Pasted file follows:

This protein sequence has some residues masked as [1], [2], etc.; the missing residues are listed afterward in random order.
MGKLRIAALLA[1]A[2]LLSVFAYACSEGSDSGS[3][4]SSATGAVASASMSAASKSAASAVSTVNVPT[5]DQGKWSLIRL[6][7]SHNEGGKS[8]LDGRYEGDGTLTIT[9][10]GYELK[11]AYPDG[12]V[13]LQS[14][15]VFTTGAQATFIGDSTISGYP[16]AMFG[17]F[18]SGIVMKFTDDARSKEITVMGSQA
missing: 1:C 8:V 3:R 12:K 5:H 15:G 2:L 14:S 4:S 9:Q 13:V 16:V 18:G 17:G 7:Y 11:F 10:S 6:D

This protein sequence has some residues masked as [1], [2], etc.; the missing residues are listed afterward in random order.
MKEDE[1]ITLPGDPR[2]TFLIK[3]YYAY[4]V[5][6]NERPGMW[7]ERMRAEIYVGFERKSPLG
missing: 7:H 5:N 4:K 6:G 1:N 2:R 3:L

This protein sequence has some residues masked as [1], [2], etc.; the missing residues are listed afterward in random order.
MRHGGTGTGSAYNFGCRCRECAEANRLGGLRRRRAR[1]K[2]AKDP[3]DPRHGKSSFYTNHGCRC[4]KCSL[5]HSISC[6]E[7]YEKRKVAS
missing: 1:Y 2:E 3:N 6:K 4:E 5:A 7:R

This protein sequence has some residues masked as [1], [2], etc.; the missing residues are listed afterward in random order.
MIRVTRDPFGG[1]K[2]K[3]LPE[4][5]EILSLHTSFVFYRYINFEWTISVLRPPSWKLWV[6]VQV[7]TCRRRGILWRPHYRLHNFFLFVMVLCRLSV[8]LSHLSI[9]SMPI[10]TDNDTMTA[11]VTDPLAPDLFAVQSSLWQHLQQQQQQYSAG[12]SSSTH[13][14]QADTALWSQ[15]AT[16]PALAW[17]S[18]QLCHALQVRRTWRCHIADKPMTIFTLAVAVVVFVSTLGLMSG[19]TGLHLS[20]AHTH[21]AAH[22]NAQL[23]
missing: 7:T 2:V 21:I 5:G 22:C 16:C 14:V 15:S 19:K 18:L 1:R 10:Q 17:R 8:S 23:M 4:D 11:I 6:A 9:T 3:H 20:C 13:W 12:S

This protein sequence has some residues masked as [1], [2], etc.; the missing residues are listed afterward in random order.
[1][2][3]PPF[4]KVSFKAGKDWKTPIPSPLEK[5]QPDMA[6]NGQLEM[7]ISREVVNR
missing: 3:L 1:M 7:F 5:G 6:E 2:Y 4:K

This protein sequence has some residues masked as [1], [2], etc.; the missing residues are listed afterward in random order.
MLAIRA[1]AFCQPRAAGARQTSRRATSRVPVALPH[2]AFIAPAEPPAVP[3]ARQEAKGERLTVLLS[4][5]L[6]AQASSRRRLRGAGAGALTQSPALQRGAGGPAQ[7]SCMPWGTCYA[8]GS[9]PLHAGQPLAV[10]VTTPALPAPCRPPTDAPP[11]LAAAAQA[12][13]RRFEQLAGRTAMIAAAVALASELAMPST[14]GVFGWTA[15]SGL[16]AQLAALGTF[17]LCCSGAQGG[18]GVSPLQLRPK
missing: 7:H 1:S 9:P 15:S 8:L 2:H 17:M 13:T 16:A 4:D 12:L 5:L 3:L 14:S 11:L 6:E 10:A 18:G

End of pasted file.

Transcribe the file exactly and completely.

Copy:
This protein sequence has some residues masked as [1], [2], etc.; the missing residues are listed afterward in random order.
MGKLRIAALLA[1]A[2]LLSVFAYACSEGSDSGS[3][4]SSATGAVASASMSAASKSAASAVSTVNVPT[5]DQGKWSLIRL[6][7]SHNEGGKS[8]LDGRYEGDGTLTIT[9][10]GYELK[11]AYPDG[12]V[13]LQS[14][15]VFTTGAQATFIGDSTISGYP[16]AMFG[17]F[18]SGIVMKFTDDARSKEITVMGSQA
missing: 1:C 8:V 3:R 12:K 5:H 15:G 2:L 14:S 4:S 9:Q 13:V 16:V 18:G 17:G 7:Y 11:F 10:S 6:D

This protein sequence has some residues masked as [1], [2], etc.; the missing residues are listed afterward in random order.
MKEDE[1]ITLPGDPR[2]TFLIK[3]YYAY[4]V[5][6]NERPGMW[7]ERMRAEIYVGFERKSPLG
missing: 7:H 5:N 4:K 6:G 1:N 2:R 3:L

This protein sequence has some residues masked as [1], [2], etc.; the missing residues are listed afterward in random order.
MRHGGTGTGSAYNFGCRCRECAEANRLGGLRRRRAR[1]K[2]AKDP[3]DPRHGKSSFYTNHGCRC[4]KCSL[5]HSISC[6]E[7]YEKRKVAS
missing: 1:Y 2:E 3:N 6:K 4:E 5:A 7:R

This protein sequence has some residues masked as [1], [2], etc.; the missing residues are listed afterward in random order.
MIRVTRDPFGG[1]K[2]K[3]LPE[4][5]EILSLHTSFVFYRYINFEWTISVLRPPSWKLWV[6]VQV[7]TCRRRGILWRPHYRLHNFFLFVMVLCRLSV[8]LSHLSI[9]SMPI[10]TDNDTMTA[11]VTDPLAPDLFAVQSSLWQHLQQQQQQYSAG[12]SSSTH[13][14]QADTALWSQ[15]AT[16]PALAW[17]S[18]QLCHALQVRRTWRCHIADKPMTIFTLAVAVVVFVSTLGLMSG[19]TGLHLS[20]AHTH[21]AAH[22]NAQL[23]
missing: 7:T 2:V 21:I 5:G 22:C 16:C 14:V 15:S 19:K 18:L 1:R 10:Q 17:R 8:S 23:M 4:D 11:I 6:A 9:T 3:H 20:C 13:W 12:S

This protein sequence has some residues masked as [1], [2], etc.; the missing residues are listed afterward in random order.
[1][2][3]PPF[4]KVSFKAGKDWKTPIPSPLEK[5]QPDMA[6]NGQLEM[7]ISREVVNR
missing: 3:L 1:M 7:F 5:G 6:E 2:Y 4:K

This protein sequence has some residues masked as [1], [2], etc.; the missing residues are listed afterward in random order.
MLAIRA[1]AFCQPRAAGARQTSRRATSRVPVALPH[2]AFIAPAEPPAVP[3]ARQEAKGERLTVLLS[4][5]L[6]AQASSRRRLRGAGAGALTQSPALQRGAGGPAQ[7]SCMPWGTCYA[8]GS[9]PLHAGQPLAV[10]VTTPALPAPCRPPTDAPP[11]LAAAAQA[12][13]RRFEQLAGRTAMIAAAVALASELAMPST[14]GVFGWTA[15]SGL[16]AQLAALGTF[17]LCCSGAQGG[18]GVSPLQLRPK
missing: 7:H 1:S 9:P 15:S 8:L 2:H 17:M 13:T 16:A 4:D 12:L 5:L 3:L 14:S 11:L 6:E 10:A 18:G